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Author Topic: MFJ- 1026 VS MFJ-784B  (Read 2925 times)
N5YPJ
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« on: August 10, 2008, 01:26:28 PM »

I am somewhat confused as to what would be the better solution to get rid of some of the noise here and hopefully dig out a few weak signals. Both units seem to give the same results, unless I am misunderstanding something. I just wonder what is the best bang for the buck the MFJ-1026 1.5-30 MHz Deluxe Noise Canceller or the MFJ-784B Deluxe Tunable DSP Filter?

I work mainly digital modes and use a trap vertical antenna. We live in the country,have three computers with wired router, numerous wall warts, there no doubt is some power line noise then there is an industrial park about 5 miles down the road over in Mexico. Nearest neighbor is about half a mile away.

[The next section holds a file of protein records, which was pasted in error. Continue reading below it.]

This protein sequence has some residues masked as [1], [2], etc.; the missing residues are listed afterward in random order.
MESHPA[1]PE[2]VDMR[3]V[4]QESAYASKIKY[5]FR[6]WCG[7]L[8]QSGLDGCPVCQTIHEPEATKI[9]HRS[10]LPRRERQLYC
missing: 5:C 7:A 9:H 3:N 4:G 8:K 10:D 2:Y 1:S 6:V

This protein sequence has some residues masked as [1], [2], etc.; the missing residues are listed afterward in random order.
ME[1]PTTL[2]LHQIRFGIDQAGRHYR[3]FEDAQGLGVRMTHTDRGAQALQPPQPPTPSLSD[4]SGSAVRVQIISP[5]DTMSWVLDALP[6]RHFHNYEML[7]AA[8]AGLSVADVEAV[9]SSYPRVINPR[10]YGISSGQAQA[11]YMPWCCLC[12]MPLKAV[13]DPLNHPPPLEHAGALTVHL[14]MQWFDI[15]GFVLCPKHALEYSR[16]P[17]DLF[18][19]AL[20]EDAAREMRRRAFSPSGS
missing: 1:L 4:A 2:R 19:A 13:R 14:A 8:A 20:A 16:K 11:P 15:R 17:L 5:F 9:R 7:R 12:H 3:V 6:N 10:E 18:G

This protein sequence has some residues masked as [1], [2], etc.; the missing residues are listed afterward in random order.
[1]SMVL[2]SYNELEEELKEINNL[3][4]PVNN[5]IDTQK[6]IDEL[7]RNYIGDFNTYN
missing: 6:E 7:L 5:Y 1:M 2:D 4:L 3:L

Any opinions ?
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KB9CRY
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« Reply #1 on: August 10, 2008, 06:05:01 PM »

Any opinions ?

Separate receiving antennas are the way to go.

Electronics may help sometimes but not all the time.

You have a vertical antenna which is vertically polarized and picking up manmade noise which is vertically polarized.  Try a simple low dipole on your band of choice for receive.  You'll be surprised.
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N3OX
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« Reply #2 on: August 12, 2008, 06:48:32 AM »

I think you might be disappointed with either product if your expectations are high, though I haven't actually tried the '784.